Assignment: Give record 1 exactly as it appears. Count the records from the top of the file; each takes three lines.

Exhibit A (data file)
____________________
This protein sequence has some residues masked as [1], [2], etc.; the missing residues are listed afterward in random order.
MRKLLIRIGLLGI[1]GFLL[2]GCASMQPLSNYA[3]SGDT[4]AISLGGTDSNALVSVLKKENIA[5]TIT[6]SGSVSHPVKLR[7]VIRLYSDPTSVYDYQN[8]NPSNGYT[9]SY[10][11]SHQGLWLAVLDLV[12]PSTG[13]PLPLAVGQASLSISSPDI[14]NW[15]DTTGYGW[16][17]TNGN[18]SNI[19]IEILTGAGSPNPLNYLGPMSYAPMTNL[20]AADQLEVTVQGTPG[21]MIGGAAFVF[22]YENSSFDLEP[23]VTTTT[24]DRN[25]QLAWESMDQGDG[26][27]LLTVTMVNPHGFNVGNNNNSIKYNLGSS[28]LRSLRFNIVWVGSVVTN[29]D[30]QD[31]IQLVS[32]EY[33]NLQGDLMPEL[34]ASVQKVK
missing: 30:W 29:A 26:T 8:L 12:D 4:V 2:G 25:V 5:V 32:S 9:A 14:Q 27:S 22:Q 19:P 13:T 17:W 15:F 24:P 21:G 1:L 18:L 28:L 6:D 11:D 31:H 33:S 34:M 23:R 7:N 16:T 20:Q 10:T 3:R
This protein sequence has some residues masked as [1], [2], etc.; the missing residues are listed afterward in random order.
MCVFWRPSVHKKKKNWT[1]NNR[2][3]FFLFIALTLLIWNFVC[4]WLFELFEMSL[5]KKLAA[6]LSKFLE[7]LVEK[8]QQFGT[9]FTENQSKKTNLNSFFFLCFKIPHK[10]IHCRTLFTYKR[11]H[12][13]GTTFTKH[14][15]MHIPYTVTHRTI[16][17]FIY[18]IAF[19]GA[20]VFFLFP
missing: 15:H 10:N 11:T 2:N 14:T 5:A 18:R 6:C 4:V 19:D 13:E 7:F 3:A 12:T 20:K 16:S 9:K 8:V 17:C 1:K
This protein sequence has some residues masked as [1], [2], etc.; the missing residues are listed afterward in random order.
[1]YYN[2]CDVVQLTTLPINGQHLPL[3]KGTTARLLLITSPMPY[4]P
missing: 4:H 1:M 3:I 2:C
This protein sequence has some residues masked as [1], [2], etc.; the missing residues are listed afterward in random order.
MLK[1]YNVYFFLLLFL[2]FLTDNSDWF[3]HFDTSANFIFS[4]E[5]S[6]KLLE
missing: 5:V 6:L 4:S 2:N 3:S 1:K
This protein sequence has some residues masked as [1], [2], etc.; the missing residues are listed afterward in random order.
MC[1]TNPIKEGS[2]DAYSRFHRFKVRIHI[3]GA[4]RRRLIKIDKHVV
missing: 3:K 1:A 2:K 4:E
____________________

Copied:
This protein sequence has some residues masked as [1], [2], etc.; the missing residues are listed afterward in random order.
MRKLLIRIGLLGI[1]GFLL[2]GCASMQPLSNYA[3]SGDT[4]AISLGGTDSNALVSVLKKENIA[5]TIT[6]SGSVSHPVKLR[7]VIRLYSDPTSVYDYQN[8]NPSNGYT[9]SY[10][11]SHQGLWLAVLDLV[12]PSTG[13]PLPLAVGQASLSISSPDI[14]NW[15]DTTGYGW[16][17]TNGN[18]SNI[19]IEILTGAGSPNPLNYLGPMSYAPMTNL[20]AADQLEVTVQGTPG[21]MIGGAAFVF[22]YENSSFDLEP[23]VTTTT[24]DRN[25]QLAWESMDQGDG[26][27]LLTVTMVNPHGFNVGNNNNSIKYNLGSS[28]LRSLRFNIVWVGSVVTN[29]D[30]QD[31]IQLVS[32]EY[33]NLQGDLMPEL[34]ASVQKVK
missing: 30:W 29:A 26:T 8:L 12:D 4:V 2:G 25:V 5:V 32:S 9:A 14:Q 27:S 22:Q 19:P 13:T 17:W 15:F 24:P 21:G 1:L 18:L 28:L 6:D 11:D 31:H 33:S 34:M 23:R 7:N 16:T 20:Q 10:T 3:R